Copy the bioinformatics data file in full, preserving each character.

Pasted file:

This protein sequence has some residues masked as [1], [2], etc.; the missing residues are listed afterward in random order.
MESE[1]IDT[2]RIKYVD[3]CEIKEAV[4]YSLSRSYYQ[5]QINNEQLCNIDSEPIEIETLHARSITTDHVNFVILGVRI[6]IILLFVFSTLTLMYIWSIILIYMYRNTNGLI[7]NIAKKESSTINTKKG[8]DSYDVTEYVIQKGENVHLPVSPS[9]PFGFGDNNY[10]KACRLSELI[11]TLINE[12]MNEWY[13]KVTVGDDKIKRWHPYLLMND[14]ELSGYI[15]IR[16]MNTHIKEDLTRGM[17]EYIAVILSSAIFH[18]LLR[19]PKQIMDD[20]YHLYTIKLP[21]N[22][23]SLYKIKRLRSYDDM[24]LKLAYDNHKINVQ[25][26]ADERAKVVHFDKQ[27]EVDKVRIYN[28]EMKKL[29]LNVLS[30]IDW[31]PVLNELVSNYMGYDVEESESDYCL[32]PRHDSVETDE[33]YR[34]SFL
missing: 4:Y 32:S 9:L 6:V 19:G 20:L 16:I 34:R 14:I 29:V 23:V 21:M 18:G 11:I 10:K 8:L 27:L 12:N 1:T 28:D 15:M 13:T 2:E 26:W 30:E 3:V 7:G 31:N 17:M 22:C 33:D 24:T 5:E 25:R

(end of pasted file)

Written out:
This protein sequence has some residues masked as [1], [2], etc.; the missing residues are listed afterward in random order.
MESE[1]IDT[2]RIKYVD[3]CEIKEAV[4]YSLSRSYYQ[5]QINNEQLCNIDSEPIEIETLHARSITTDHVNFVILGVRI[6]IILLFVFSTLTLMYIWSIILIYMYRNTNGLI[7]NIAKKESSTINTKKG[8]DSYDVTEYVIQKGENVHLPVSPS[9]PFGFGDNNY[10]KACRLSELI[11]TLINE[12]MNEWY[13]KVTVGDDKIKRWHPYLLMND[14]ELSGYI[15]IR[16]MNTHIKEDLTRGM[17]EYIAVILSSAIFH[18]LLR[19]PKQIMDD[20]YHLYTIKLP[21]N[22][23]SLYKIKRLRSYDDM[24]LKLAYDNHKINVQ[25][26]ADERAKVVHFDKQ[27]EVDKVRIYN[28]EMKKL[29]LNVLS[30]IDW[31]PVLNELVSNYMGYDVEESESDYCL[32]PRHDSVETDE[33]YR[34]SFL
missing: 4:Y 32:S 9:L 6:V 19:G 20:L 16:I 34:R 14:I 29:V 23:V 21:M 18:G 11:I 10:K 8:L 27:L 12:N 1:T 28:D 15:M 13:T 2:E 26:W 30:E 3:V 7:G 31:N 17:M 22:C 33:D 24:T 5:E 25:R